After 20 years or more making slow gains, modular construction is on the verge of a major breakthrough.
As Tom Hardiman, executive director of the Modular Building Institute (MBI) notes, it’s been a long time coming but strong growth over the last five years suggests the concept is gaining traction.
MBI just held a conference in Toronto last June and Hardiman says the response has been strongly positive because there’s a perfect storm in play.
“We’ve seen market share for new modular construction double in the last five years, which is triple in the last seven years,” he says.
While growth “chugged” along at two per cent, it’s now hitting five per cent, he says, and is gaining attention as more government sponsored projects sign on and lead the way to a traditionally risk averse and conservative construction industry.
“There are several factors,” he says. “There was never any pressure to figure out a different way to build until the recent labour shortage and material supply problems, along with the increasing housing shortage crisis and the homeless issue.”
It started during COVID-19 when there was a sudden need for rapid deployment of housing modules or medical modules to provide safe isolation resources and to boost hospital capacity by moving patients.
MBI represents 60 companies based in Canada, including 26 manufacturers of modular structures. MBI estimates there are about 45 modular manufacturers in Canada fabricating for a variety of markets including the residential, multi-family, commercial, educational and industrial sectors. There are also an estimated 15 or so smaller fabrication warehouses doing renovations and modifications for various markets.
Kevin Read, director and CEO at Nomodic in Calgary, Alta. and chair of the MBI Canadian council, says north of the 49th parallel things are progressing similarly, especially in QSR and casual dining.
His company has been involved with a modular build for McDonald’s in Abbotsford, B.C., a Popeye’s Chicken, two Starbucks coffee houses and a Scotiabank.
“It started to change in 2018 when the governments started responding to the housing crisis,” he says. “Time being money, the delays of COVID and the labour and materials shortage started to play into the market.”
That in turn has driven interest and adaptation of modular on both sides of the border.
“The 51 per cent increase in building industry modular for our company has been unprecedented since 2021,” Read says. “It’s sometimes a difficult conversation with vendors because the risk doesn’t go away.”
Read has also worked with government, financial and certification bodies such as the Canadian Standards Association and Canada Mortgage and Housing Corporation to develop standards and protocols for modular in Canada.
Having government share the allocation of risk has changed things positively.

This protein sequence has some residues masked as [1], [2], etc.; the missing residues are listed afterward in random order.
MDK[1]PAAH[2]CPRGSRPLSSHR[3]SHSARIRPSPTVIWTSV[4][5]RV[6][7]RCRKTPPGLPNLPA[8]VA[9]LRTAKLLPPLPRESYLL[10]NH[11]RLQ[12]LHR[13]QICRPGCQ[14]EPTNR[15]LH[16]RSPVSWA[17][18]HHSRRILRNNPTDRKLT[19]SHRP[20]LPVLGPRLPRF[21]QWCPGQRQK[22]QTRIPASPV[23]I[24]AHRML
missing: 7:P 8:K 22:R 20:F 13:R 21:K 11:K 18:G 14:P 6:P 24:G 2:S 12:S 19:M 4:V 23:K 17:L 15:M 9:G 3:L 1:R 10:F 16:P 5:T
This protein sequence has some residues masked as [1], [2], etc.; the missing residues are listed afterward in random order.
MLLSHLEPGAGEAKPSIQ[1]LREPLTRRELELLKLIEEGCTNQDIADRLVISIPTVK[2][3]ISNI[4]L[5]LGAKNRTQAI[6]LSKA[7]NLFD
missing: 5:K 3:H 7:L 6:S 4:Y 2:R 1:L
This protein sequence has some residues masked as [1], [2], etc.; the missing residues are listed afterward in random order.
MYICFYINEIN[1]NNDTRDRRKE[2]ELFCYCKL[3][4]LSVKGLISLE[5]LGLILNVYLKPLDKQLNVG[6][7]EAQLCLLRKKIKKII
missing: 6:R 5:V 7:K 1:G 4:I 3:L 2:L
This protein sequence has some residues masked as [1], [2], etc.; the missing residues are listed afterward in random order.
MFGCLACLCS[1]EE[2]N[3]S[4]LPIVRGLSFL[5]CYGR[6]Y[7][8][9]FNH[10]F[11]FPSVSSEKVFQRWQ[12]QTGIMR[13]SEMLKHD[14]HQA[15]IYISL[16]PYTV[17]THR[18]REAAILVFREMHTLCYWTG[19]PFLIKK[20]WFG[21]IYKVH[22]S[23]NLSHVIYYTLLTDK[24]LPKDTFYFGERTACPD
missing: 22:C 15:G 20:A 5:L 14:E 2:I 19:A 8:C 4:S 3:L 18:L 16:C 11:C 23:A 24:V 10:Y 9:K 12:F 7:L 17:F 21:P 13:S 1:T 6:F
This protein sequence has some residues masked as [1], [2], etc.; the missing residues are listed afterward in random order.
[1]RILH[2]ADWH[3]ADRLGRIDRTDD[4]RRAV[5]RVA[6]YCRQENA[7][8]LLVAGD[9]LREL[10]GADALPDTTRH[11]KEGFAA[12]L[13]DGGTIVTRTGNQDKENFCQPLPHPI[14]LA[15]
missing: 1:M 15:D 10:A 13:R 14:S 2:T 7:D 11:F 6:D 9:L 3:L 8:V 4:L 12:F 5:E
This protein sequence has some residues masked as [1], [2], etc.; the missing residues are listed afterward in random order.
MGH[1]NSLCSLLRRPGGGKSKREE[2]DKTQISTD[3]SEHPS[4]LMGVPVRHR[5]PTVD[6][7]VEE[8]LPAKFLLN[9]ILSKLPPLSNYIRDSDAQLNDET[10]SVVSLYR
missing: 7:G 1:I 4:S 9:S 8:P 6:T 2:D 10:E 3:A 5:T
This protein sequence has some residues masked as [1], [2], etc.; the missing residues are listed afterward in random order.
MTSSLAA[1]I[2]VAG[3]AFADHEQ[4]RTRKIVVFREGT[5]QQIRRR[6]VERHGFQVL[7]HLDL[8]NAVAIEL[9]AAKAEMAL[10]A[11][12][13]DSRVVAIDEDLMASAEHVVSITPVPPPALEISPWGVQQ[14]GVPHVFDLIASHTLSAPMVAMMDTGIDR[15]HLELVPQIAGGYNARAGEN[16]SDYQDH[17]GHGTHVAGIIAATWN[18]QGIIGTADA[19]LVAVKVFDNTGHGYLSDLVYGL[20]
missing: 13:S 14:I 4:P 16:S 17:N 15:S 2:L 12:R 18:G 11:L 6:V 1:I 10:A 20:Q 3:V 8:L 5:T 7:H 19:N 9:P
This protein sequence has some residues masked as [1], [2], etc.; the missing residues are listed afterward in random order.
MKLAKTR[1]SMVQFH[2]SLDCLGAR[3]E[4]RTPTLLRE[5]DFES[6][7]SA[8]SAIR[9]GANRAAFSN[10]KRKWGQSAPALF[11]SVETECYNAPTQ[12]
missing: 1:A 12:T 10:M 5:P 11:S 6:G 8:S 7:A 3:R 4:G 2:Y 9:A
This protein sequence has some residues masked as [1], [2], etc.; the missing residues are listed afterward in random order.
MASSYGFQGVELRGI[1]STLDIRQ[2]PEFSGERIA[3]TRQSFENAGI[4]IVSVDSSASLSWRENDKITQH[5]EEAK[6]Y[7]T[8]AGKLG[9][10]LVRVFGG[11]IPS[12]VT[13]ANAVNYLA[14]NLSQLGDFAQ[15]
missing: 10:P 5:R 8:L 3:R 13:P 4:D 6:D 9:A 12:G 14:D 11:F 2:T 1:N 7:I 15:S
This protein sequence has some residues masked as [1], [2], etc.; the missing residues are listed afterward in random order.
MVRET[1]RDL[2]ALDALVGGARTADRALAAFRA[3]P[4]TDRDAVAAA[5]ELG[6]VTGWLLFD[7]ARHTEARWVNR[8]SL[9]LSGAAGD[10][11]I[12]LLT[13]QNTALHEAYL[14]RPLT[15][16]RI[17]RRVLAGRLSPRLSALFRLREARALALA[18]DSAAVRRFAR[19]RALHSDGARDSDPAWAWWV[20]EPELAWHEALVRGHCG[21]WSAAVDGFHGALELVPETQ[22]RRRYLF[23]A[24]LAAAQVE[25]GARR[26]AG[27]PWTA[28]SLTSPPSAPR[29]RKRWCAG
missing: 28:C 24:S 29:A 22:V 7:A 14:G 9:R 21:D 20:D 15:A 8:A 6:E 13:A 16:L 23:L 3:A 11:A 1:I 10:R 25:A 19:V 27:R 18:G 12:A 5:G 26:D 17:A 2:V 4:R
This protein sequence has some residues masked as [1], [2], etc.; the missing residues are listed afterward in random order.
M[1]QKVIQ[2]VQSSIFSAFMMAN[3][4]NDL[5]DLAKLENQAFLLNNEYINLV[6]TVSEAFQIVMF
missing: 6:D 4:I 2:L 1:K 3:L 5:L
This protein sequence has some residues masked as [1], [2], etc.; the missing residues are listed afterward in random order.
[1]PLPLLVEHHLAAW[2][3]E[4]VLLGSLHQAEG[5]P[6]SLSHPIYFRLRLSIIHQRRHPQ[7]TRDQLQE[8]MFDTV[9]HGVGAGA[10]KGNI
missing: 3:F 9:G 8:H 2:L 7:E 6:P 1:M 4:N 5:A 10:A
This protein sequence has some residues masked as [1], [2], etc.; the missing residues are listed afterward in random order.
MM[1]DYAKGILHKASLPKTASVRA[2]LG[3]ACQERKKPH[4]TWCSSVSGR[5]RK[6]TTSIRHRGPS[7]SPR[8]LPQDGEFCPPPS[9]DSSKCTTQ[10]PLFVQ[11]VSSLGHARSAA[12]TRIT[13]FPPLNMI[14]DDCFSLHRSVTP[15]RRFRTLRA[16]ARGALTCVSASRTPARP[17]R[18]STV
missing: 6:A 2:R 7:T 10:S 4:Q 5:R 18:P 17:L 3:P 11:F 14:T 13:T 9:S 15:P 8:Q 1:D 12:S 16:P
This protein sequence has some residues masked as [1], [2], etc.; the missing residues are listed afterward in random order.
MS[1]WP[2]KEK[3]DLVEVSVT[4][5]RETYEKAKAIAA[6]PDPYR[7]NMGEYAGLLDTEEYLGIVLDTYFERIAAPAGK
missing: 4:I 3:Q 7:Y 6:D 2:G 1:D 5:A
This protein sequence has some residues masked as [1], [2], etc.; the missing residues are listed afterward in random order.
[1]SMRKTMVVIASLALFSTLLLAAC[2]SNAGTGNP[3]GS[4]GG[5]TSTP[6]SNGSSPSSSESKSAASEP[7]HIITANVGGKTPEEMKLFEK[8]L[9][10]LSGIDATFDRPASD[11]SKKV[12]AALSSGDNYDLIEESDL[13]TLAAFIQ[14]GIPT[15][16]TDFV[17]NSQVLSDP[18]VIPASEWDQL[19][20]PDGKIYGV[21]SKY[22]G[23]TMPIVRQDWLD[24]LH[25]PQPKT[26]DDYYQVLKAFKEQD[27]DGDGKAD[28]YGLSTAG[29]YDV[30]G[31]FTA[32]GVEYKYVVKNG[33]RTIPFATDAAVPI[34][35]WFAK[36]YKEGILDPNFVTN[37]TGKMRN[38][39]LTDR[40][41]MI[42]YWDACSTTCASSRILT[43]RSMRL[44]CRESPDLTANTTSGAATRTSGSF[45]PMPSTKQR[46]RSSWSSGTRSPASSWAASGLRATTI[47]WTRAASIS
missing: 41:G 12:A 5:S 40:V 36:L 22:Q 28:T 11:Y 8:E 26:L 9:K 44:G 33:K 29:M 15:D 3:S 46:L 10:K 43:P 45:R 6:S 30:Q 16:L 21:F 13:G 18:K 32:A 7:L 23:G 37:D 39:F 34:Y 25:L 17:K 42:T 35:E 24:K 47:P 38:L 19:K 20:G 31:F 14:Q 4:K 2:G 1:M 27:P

Similar to what is happening in the U.S., factory location has also been a key factor in Canada, says Read, with their facility in Winkler in southern Manitoba supplying projects in British Columbia.
“Depending on the jurisdiction, you can take a 14-by-60 or even 70-foot module by road,” he says. “We shipped by road from Winkler to Chilliwack.”
The factory concept has unlocked the potential of strangled capacity, Read says, but the entire exercise is always a ballet of moving parts from financing to design to materials through logistics from the factory to the site and final assembly.
“Some sites in cities are just too tight to work with a crane and large modules,” he says. “And we need contractors with experience moving modules off trucks with cranes and into place in a short time.”
Strong relationships are being formed by general contractors experienced with modular operation with a good network of trades critical to successful completion.
The biggest growth areas for the MBI membership, which doesn’t include large ICI builders, is in multi-unit housing, Read says.
The industry has done its part by assuaging those who might see modular as a risk compared to traditional onsite construction by creating template contracts, he adds.
“To finance modular we need 50 per cent up front,” he says.
That’s a shift from traditional project financing.
MBI’s recent offsite construction expo in Toronto showcased the offerings from manufacturers and contractors along with offsite factories, transportation companies, architects, engineers, BIM suppliers, materials suppliers and consultants of all types of offsite construction processes.
It wasn’t a big headline event, says Hardiman, but it did evangelize the sector’s messaging and he thinks the impact was positive as they work to raise awareness about the solutions modular offers.
“Whereas architects would look at modular and turn up their noses, they’re now coming on board,” he says.
Addressing the skilled labour shortage has also been critical, Hardiman says.
The factories tend to be in a stable location, he says, so the trades don’t have to travel far to get to sites, unless they’re assembling modules.
“If you can move the construction out of the city you save a lot,” he says. “And the trades like to be able to get home for dinner.”
Land costs for the factory are lower to start with and local tradespeople are happy to sign on for local work, he says.
Modular work doesn’t always pay the same as onsite work but it offers an entry way for women and minorities who otherwise would not have access to higher paying jobs.
It also lowers the cost of living for those workers who don’t have to relocate to cities where housing costs are higher.
With multi-storey residential leading growth, the trend is toward more levels from four or five storeys, with some even seven to 10 storeys high.
The trend towards taller has been going on for some time. New York City capped the world’s tallest modular building, a 32-storey affordable housing project in 2016, with prefabbed apartments stacked like Lego bricks which rented for half the going rate at the time.